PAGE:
Home Minister Rajnath Singh's assertion that India will respond to each Pakistani shot with limitless bullets is flawed on two counts: The first is grammatical. Although to many the words ‘unlimited’ and ‘limitless’ are identical, there is a difference. The unlimited supply is subject to change: There might be an unlimited amount today but it could be curtailed by a prescribed limit tomorrow. Limitless suggest a more infinite supply: Forever, with no chance of the supply deteriorating.
For those that see this as nitpicking, the fact remains: We do not have a limitless supply of bullets and it is doubtful whether it is, at present, unlimited. When placed in perspective, Singh's brave words address a major issue in the armed forces.
Recall the furore last year over the CAG (Comptroller and Auditor General of India) report which unequivocally stated we were woefully low in 61 of the 152 categories of firepower. That is a 40 percent shortfall across the board. In fact, it was a worrying revelation that instead of the requisite 40 days of capability in an all-out conflict, we'd be scraping the bottom of the ammunition box by day 10.
With the defence budget not as robust as expected in 2018, it became a matter of deep urgency that we import ammunition of different calibres or make in India. To this effect, eight selected munitions ranging from 30 mm bullets to 125 mm armour-piercing shells to a variety of grenades and mortars were chosen for indigenous manufacture some months ago. The shortage of the standard 7.62 bullets for the army’s SLR (self-loading rifle) and 9mm sten guns also needed to be addressed. It is not clear, as of now, to what extent that slack was covered in these few weeks.
A 10-year contract was given for indigenous manufacture of ammunition in order to reduce the dependence on imports and Defence Minister Nirmala Sitharaman gave it the go-ahead. The problem then, is quality control of the ‘make in India’ endorsement and there is nothing worse for morale than sub-standard firepower. If a soldier has no faith in his weapon’s ability to hold its own and not jam or play dud on the firing pin, his efficiency is dramatically reduced.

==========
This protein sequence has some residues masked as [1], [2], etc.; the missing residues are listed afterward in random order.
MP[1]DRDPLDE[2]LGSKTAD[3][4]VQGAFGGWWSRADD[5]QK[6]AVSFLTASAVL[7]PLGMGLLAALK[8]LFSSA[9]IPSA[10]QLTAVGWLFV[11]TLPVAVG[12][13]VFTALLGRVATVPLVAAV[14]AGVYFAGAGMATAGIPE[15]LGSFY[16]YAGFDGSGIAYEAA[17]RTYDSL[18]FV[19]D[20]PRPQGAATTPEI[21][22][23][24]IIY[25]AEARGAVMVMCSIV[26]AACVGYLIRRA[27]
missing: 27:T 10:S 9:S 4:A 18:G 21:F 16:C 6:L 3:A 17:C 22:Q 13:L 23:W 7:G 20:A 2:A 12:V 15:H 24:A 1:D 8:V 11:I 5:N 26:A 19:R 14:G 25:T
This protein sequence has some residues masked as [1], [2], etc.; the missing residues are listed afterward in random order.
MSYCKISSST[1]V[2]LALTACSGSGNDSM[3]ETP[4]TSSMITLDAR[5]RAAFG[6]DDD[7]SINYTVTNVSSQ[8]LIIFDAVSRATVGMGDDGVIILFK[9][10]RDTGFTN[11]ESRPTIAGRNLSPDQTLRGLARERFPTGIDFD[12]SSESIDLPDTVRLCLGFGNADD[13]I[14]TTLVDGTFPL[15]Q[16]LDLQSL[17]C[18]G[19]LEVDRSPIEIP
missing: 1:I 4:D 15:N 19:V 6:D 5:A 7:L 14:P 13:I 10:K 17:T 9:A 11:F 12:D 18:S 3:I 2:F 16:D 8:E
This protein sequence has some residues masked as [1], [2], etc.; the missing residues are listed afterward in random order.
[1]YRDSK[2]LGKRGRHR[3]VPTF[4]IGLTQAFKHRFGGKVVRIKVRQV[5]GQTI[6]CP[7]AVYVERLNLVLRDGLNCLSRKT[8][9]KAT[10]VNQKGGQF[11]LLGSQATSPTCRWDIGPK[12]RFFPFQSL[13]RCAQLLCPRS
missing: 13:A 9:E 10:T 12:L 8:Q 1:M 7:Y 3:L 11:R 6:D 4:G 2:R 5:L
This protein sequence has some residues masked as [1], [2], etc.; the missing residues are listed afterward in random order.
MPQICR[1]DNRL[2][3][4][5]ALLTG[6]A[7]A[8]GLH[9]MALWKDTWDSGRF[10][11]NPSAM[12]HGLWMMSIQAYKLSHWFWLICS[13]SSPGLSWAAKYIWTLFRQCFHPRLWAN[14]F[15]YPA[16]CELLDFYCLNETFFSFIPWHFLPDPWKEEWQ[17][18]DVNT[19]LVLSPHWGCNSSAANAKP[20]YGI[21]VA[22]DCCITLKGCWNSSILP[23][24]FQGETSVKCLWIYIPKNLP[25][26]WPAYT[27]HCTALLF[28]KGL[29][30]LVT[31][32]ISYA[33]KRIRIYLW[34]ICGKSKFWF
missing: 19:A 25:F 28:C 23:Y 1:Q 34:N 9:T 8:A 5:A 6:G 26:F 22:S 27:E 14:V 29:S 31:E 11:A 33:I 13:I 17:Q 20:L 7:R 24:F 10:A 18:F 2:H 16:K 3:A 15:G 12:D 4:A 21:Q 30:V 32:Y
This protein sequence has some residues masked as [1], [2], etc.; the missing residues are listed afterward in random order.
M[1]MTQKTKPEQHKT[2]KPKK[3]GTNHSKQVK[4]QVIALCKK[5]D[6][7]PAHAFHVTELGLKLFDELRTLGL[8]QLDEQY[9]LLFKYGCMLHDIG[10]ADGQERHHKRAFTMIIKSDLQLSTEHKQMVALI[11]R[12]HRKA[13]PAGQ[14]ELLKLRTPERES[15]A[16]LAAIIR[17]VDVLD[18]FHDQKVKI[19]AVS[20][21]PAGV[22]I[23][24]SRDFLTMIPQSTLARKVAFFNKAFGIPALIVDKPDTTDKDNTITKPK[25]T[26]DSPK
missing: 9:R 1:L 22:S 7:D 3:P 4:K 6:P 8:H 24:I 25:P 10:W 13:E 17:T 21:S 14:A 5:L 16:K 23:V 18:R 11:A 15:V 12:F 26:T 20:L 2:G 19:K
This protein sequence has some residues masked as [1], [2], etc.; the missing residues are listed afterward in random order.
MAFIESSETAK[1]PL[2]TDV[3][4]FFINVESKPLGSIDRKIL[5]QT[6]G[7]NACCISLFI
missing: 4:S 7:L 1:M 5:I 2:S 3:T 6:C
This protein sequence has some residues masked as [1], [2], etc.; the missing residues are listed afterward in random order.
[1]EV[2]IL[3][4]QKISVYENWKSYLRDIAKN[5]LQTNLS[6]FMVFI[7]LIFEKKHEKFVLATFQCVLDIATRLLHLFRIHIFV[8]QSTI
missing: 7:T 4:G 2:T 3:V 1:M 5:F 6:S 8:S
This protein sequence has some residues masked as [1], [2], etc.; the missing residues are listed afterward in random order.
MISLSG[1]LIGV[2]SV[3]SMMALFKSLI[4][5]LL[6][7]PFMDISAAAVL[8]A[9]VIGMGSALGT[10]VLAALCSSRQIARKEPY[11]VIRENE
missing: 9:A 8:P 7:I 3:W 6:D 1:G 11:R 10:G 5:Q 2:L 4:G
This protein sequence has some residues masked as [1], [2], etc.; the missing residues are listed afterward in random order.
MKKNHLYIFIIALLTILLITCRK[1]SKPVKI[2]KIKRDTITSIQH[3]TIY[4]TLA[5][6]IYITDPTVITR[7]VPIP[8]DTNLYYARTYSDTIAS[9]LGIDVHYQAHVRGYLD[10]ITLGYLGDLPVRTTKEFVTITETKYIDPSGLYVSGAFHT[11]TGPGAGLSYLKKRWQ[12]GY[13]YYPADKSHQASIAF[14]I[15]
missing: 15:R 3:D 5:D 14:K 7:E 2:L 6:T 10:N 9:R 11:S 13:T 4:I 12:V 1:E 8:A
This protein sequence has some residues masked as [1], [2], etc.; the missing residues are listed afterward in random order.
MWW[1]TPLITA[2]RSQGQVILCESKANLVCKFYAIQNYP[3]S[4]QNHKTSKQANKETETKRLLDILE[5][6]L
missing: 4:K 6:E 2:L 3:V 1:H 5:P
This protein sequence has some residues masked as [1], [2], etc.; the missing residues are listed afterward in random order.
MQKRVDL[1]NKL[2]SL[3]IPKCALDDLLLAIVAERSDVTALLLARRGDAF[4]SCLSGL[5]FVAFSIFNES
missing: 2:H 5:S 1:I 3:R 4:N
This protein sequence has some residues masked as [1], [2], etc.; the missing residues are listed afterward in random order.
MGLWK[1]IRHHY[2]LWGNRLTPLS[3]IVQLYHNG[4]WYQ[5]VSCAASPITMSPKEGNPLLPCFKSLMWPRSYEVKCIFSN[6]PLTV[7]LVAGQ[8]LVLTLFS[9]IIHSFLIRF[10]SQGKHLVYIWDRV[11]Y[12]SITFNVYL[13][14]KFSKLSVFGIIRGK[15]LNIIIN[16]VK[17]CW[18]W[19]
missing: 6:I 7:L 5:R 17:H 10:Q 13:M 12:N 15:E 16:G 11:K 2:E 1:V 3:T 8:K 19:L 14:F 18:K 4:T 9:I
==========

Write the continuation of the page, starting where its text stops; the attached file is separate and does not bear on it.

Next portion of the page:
Earlier this week, news emerged that 1,430 out of 4,600 bulletproof vests — ordered by the Maharashtra police from a Kanpur-based manufacturer — were returned after being easily penetrated by bullets from AK-47s. And herein lies the test. Whenever we buy from abroad, the stench of scandal never seems to be far behind. The Bofors 155 mm scoot and shoot field gun, the Czech pistols, the Agusta choppers, now even the poor Rafale fourth-generation fighter: They all paid the price of human folly.
If we decide to make in India, not only do we often get it wrong (remember the Kirkee factory .12 gauge shells as compared to the Eleys from the United Kingdom?) and ironically, there are not many contenders in the military shopping arcade in India. Last year, the army rejected the 7.62 mm assault rifle made in Ishapore because of weak firepower and below-par quality. Prior to that, it dumped the Excalibur, a 5.56 mm rifle made by the Defence Research and Development Organisation because it failed to meet standards. Even the Arjun and Bhishma armour have been assessed as mediocre and we carry on with Russian T-90s.
Having lagged behind for seventy years the military (inferiority) complex has now become a mindset. Even though Modi encouraging the manufacturing sector to pick up the slack on military assembly lines has seen nods of assent, the absence of a nationwide infrastructure and the shortage of trained personnel on the shop floor and high quality and hugely expensive machines to make weapons generate commercial hesitation. Dealing with the military is always a bit intimidating and civilians often balk.
We are far behind where we should be. For one of the largest standing forces in the world to not be self-reliant makes no sense. It is a sobering thought that we spend seven times the money on maintaining our forces than we do on weaponry.
Updated Date: Feb 05, 2018 19:57 PM